To be honest, I would be fine with receiving another transfusion right now, as I've been feeling anemia symptoms for the past week: general tiredness, itching in places you can't imagine, which sometimes keeps you up late at night, and some other things. I've been feeling run-down and less than good, so I'm ready to fill up the tank, change the oil, get new wiper blades, the usual. Frankly, I'm tired of feeling like crap, of feeling run down and beat to a pulp all the time—which has become not an occasional, but an existential, condition. Let's make a change.
Getting another blood transfusion now would put me over the threshold into feeling better, one hopes, maybe with an even clearer mind. The brain likes blood, for nutrition, and all those little neurotransmitters. Getting another blood transfusion is always a risk: every medical procedure is a risk. And it's an invasive one. I know my blood type, but I like the fact that before each transfusion, they run a fresh blood panel and type-and-cross-match, just to be safe, just to prevent immune reactions, or allergic responses. Caution is never amiss, in these bloodsport games we play.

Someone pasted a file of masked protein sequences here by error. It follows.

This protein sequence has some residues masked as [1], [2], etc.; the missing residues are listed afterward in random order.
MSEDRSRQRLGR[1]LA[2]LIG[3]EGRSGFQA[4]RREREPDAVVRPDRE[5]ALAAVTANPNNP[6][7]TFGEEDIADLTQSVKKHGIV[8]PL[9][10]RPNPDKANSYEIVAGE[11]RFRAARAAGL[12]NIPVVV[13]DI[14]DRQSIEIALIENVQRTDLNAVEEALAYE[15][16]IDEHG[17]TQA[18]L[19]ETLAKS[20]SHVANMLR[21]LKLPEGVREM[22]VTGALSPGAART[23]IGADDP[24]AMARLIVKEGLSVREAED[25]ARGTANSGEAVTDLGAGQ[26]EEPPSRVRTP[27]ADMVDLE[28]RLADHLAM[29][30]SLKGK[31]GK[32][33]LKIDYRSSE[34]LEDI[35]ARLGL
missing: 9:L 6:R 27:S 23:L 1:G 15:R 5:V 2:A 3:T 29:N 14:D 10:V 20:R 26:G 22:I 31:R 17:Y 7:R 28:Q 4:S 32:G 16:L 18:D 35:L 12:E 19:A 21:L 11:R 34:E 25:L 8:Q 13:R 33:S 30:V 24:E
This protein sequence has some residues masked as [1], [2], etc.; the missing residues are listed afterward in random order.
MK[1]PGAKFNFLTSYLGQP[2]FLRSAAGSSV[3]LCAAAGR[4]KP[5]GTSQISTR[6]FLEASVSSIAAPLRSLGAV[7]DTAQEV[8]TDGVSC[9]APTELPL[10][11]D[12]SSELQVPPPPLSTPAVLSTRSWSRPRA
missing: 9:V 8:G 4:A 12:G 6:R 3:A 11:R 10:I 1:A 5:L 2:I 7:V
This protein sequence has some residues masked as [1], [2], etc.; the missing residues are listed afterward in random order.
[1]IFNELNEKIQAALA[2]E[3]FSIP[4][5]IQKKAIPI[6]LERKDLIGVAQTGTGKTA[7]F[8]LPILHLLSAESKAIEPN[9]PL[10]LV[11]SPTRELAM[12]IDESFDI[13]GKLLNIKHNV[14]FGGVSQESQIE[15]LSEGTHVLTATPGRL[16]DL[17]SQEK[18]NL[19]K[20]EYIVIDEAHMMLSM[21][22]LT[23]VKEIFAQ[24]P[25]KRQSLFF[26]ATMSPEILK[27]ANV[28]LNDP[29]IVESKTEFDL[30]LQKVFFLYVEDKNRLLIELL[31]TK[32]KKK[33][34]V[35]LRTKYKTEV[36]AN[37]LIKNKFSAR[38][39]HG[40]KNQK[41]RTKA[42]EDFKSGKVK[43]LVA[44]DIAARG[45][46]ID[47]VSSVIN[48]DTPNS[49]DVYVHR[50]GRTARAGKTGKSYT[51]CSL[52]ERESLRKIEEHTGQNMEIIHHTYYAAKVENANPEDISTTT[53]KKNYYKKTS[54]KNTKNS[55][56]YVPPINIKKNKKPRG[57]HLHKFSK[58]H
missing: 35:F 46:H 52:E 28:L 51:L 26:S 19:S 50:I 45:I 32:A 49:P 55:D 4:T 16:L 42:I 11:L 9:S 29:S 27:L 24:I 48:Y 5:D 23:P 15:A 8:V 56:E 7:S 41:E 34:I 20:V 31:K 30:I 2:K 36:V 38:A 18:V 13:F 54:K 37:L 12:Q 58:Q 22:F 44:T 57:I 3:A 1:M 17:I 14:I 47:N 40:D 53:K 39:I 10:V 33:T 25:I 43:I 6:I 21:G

The other threshold I feel I've stepped over, right now, is the creative one. Namely, I've started in on the final pencil score. That is, the final writing of parts of the new music commission, committed to score paper in final form, albeit in pencil, in case I need to still make corrections as I go. At some point, I will acquire the notational software to engrave the score digitally, which allows for even easier editing and changing—but later.